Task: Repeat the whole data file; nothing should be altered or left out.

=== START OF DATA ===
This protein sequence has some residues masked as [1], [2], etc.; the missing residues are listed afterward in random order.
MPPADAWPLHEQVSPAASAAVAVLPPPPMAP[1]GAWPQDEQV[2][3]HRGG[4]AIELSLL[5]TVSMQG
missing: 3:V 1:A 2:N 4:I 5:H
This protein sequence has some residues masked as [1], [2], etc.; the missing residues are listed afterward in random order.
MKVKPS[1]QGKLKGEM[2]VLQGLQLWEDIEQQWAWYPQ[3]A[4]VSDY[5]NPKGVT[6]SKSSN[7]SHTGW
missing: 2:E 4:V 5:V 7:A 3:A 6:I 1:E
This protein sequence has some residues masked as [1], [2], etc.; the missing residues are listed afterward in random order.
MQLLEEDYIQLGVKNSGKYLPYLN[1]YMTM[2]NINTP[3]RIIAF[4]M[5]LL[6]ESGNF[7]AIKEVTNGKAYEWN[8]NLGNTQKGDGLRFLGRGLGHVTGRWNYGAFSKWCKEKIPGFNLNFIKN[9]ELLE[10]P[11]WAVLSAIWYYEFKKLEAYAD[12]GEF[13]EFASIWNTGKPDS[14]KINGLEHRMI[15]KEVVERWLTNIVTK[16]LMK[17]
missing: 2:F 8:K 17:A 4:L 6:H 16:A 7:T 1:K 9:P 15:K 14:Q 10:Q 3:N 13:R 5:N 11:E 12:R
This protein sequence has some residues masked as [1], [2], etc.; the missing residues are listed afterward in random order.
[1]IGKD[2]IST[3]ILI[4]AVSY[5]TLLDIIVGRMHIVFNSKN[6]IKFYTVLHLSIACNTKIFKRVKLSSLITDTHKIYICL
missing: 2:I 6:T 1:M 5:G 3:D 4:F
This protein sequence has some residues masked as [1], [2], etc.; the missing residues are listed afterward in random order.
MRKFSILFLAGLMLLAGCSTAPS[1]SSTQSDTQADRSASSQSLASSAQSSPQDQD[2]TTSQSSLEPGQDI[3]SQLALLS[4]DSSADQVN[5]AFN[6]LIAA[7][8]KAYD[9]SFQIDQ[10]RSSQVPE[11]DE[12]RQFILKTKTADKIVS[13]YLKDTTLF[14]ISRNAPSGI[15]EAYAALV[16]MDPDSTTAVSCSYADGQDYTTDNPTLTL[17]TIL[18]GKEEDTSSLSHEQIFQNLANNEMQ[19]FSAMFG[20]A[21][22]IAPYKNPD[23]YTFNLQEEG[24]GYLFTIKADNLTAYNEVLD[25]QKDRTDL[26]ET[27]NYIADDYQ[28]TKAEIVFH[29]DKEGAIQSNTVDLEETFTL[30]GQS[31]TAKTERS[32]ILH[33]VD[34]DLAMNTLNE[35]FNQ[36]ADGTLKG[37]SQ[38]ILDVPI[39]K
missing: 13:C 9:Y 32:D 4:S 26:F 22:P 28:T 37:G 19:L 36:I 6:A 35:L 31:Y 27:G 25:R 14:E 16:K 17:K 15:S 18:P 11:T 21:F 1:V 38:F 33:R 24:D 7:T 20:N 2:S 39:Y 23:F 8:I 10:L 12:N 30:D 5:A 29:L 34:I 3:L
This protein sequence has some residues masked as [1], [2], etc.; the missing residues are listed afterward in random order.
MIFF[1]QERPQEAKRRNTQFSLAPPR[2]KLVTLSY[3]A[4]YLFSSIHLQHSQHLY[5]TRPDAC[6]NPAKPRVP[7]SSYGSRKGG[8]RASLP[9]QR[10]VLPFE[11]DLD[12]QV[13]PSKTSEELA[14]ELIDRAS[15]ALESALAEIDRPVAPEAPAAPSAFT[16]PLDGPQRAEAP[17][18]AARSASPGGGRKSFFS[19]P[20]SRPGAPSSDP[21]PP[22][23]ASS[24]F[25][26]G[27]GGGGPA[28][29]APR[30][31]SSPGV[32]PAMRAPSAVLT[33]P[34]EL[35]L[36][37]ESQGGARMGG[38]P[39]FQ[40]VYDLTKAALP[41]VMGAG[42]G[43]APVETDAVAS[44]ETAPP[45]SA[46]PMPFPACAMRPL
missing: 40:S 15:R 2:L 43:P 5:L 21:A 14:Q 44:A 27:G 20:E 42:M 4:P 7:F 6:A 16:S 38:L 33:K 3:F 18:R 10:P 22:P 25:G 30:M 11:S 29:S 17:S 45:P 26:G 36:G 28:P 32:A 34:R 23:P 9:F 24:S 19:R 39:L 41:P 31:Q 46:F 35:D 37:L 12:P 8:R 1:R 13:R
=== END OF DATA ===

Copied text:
This protein sequence has some residues masked as [1], [2], etc.; the missing residues are listed afterward in random order.
MPPADAWPLHEQVSPAASAAVAVLPPPPMAP[1]GAWPQDEQV[2][3]HRGG[4]AIELSLL[5]TVSMQG
missing: 3:V 1:A 2:N 4:I 5:H
This protein sequence has some residues masked as [1], [2], etc.; the missing residues are listed afterward in random order.
MKVKPS[1]QGKLKGEM[2]VLQGLQLWEDIEQQWAWYPQ[3]A[4]VSDY[5]NPKGVT[6]SKSSN[7]SHTGW
missing: 2:E 4:V 5:V 7:A 3:A 6:I 1:E
This protein sequence has some residues masked as [1], [2], etc.; the missing residues are listed afterward in random order.
MQLLEEDYIQLGVKNSGKYLPYLN[1]YMTM[2]NINTP[3]RIIAF[4]M[5]LL[6]ESGNF[7]AIKEVTNGKAYEWN[8]NLGNTQKGDGLRFLGRGLGHVTGRWNYGAFSKWCKEKIPGFNLNFIKN[9]ELLE[10]P[11]WAVLSAIWYYEFKKLEAYAD[12]GEF[13]EFASIWNTGKPDS[14]KINGLEHRMI[15]KEVVERWLTNIVTK[16]LMK[17]
missing: 2:F 8:K 17:A 4:L 6:H 16:A 7:T 1:K 9:P 15:K 14:Q 10:Q 3:N 13:R 5:N 11:E 12:R
This protein sequence has some residues masked as [1], [2], etc.; the missing residues are listed afterward in random order.
[1]IGKD[2]IST[3]ILI[4]AVSY[5]TLLDIIVGRMHIVFNSKN[6]IKFYTVLHLSIACNTKIFKRVKLSSLITDTHKIYICL
missing: 2:I 6:T 1:M 5:G 3:D 4:F
This protein sequence has some residues masked as [1], [2], etc.; the missing residues are listed afterward in random order.
MRKFSILFLAGLMLLAGCSTAPS[1]SSTQSDTQADRSASSQSLASSAQSSPQDQD[2]TTSQSSLEPGQDI[3]SQLALLS[4]DSSADQVN[5]AFN[6]LIAA[7][8]KAYD[9]SFQIDQ[10]RSSQVPE[11]DE[12]RQFILKTKTADKIVS[13]YLKDTTLF[14]ISRNAPSGI[15]EAYAALV[16]MDPDSTTAVSCSYADGQDYTTDNPTLTL[17]TIL[18]GKEEDTSSLSHEQIFQNLANNEMQ[19]FSAMFG[20]A[21][22]IAPYKNPD[23]YTFNLQEEG[24]GYLFTIKADNLTAYNEVLD[25]QKDRTDL[26]ET[27]NYIADDYQ[28]TKAEIVFH[29]DKEGAIQSNTVDLEETFTL[30]GQS[31]TAKTERS[32]ILH[33]VD[34]DLAMNTLNE[35]FNQ[36]ADGTLKG[37]SQ[38]ILDVPI[39]K
missing: 13:C 9:Y 32:D 4:S 26:F 22:P 28:T 37:G 19:L 36:I 6:A 35:L 31:Y 27:G 25:R 14:E 16:K 17:K 15:S 18:P 11:T 21:F 1:V 38:F 33:R 24:D 7:T 20:N 2:S 39:Y 23:F 8:I 10:L 12:N 30:D 5:A 29:L 34:I 3:L
This protein sequence has some residues masked as [1], [2], etc.; the missing residues are listed afterward in random order.
MIFF[1]QERPQEAKRRNTQFSLAPPR[2]KLVTLSY[3]A[4]YLFSSIHLQHSQHLY[5]TRPDAC[6]NPAKPRVP[7]SSYGSRKGG[8]RASLP[9]QR[10]VLPFE[11]DLD[12]QV[13]PSKTSEELA[14]ELIDRAS[15]ALESALAEIDRPVAPEAPAAPSAFT[16]PLDGPQRAEAP[17][18]AARSASPGGGRKSFFS[19]P[20]SRPGAPSSDP[21]PP[22][23]ASS[24]F[25][26]G[27]GGGGPA[28][29]APR[30][31]SSPGV[32]PAMRAPSAVLT[33]P[34]EL[35]L[36][37]ESQGGARMGG[38]P[39]FQ[40]VYDLTKAALP[41]VMGAG[42]G[43]APVETDAVAS[44]ETAPP[45]SA[46]PMPFPACAMRPL
missing: 40:S 15:R 2:L 43:P 5:L 21:A 14:Q 44:A 27:G 20:E 42:M 4:P 7:F 6:A 16:S 38:L 33:K 3:F 18:R 10:P 22:P 25:G 30:M 11:S 29:S 17:S 45:P 26:G 36:G 28:P 32:A 34:R 23:P 9:F 24:S 19:R 39:L 41:P 31:Q 46:F 35:D 37:L 12:P 8:R 1:R 13:R